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[loh-kuh-moh-tiv] /ˌloʊ kəˈmoʊ tɪv/
a self-propelled, vehicular engine, powered by steam, a diesel, or electricity, for pulling or, sometimes, pushing a train or individual railroad cars.
an organized group cheer, usually led by a cheerleader, as at a football or basketball game, that begins slowly and progressively increases in speed in such a way as to suggest a steam locomotive.
Archaic. any self-propelled vehicle.
of or relating to locomotives.
of, relating to, or aiding in locomotion or movement from place to place:
the locomotive powers of most animals.
moving or traveling by means of its own mechanism or powers.
serving to produce such movement; adapted for or used in locomotion:
locomotive organs.
having the power of locomotion:
an animal that is locomotive at birth.
Origin of locomotive
1605-15; < Latin locō, ablative of locus place + motive (adj.); compare Medieval Latin in locō movērī to change position
Related forms
locomotively, adverb
locomotiveness, locomotivity, noun
unlocomotive, adjective Unabridged
Based on the Random House Dictionary, © Random House, Inc. 2015.
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Examples from the web for locomotive
  • Science isn't a locomotive moving ever forward, gathering new knowledge at a slow, steady pace.
  • Riding in the cab of a locomotive moving at the rate of more than a mile a minute is rather an exciting experience in any case.
  • When it is fully built, the machine will be about the size of a small steam locomotive, and will be powered by steam.
  • But toward the end, when they mounted railroad wheels on the time machine and pushed it down the tracks with the locomotive.
  • But this reprieve has expired, and the employment train now lacks a locomotive.
  • He crossed at night, a locomotive headlight affixed to either each of the cable.
  • The steam locomotive was also one of the first victims of labor and environmental backlash.
  • The light at the end of the tunnel is, in fact, a speeding locomotive headed right for you.
  • It toppled into a ditch, the locomotive turning on its side.
  • The train now arriving on platform one is a series of connected railroad cars pulled by a locomotive.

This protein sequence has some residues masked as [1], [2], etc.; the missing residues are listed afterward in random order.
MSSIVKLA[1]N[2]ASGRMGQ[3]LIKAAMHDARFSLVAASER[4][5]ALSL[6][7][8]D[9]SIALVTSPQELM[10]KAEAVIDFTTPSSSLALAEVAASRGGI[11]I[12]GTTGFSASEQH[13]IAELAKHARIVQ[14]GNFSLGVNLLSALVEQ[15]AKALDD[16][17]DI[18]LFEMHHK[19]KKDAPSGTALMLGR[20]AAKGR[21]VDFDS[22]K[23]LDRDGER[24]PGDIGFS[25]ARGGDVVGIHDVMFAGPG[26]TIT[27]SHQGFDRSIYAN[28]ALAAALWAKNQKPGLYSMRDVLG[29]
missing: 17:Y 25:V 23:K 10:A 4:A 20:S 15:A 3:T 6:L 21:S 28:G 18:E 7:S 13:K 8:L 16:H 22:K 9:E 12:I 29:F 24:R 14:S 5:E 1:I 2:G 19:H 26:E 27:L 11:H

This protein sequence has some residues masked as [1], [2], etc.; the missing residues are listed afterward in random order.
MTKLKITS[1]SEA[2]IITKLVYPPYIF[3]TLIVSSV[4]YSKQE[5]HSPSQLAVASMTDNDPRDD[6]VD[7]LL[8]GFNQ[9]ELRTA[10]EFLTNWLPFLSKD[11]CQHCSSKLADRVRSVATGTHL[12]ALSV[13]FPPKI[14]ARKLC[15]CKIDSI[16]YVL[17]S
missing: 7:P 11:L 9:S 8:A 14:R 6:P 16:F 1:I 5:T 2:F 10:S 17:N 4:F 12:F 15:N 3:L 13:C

British Dictionary definitions for locomotive


  1. Also called locomotive engine. a self-propelled engine driven by steam, electricity, or diesel power and used for drawing trains along railway tracks
  2. (as modifier): a locomotive shed, a locomotive works
of or relating to locomotion
moving or able to move, as by self-propulsion
Derived Forms
locomotively, adverb
locomotiveness, noun
Collins English Dictionary - Complete & Unabridged 2012 Digital Edition
© William Collins Sons & Co. Ltd. 1979, 1986 © HarperCollins
Publishers 1998, 2000, 2003, 2005, 2006, 2007, 2009, 2012
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Word Origin and History for locomotive

1610s, "pertaining to movement," from French locomotif, from Latin loco "from a place" (ablative of locus "place;" see locus) + Late Latin motivus "moving" (see motive). The noun meaning "railroad engine" is from 1829, short for locomotive engine (1814).

Online Etymology Dictionary, © 2010 Douglas Harper
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Slang definitions & phrases for locomotive


  1. A cheer that resembles a steam locomotive starting: We all had to stand up and give him a locomotive (1950s+ Students)
  2. A strong motive force; prime mover: free trade, which has been a locomotive of prosperity since World War II

The Dictionary of American Slang, Fourth Edition by Barbara Ann Kipfer, PhD. and Robert L. Chapman, Ph.D.
Copyright (C) 2007 by HarperCollins Publishers.
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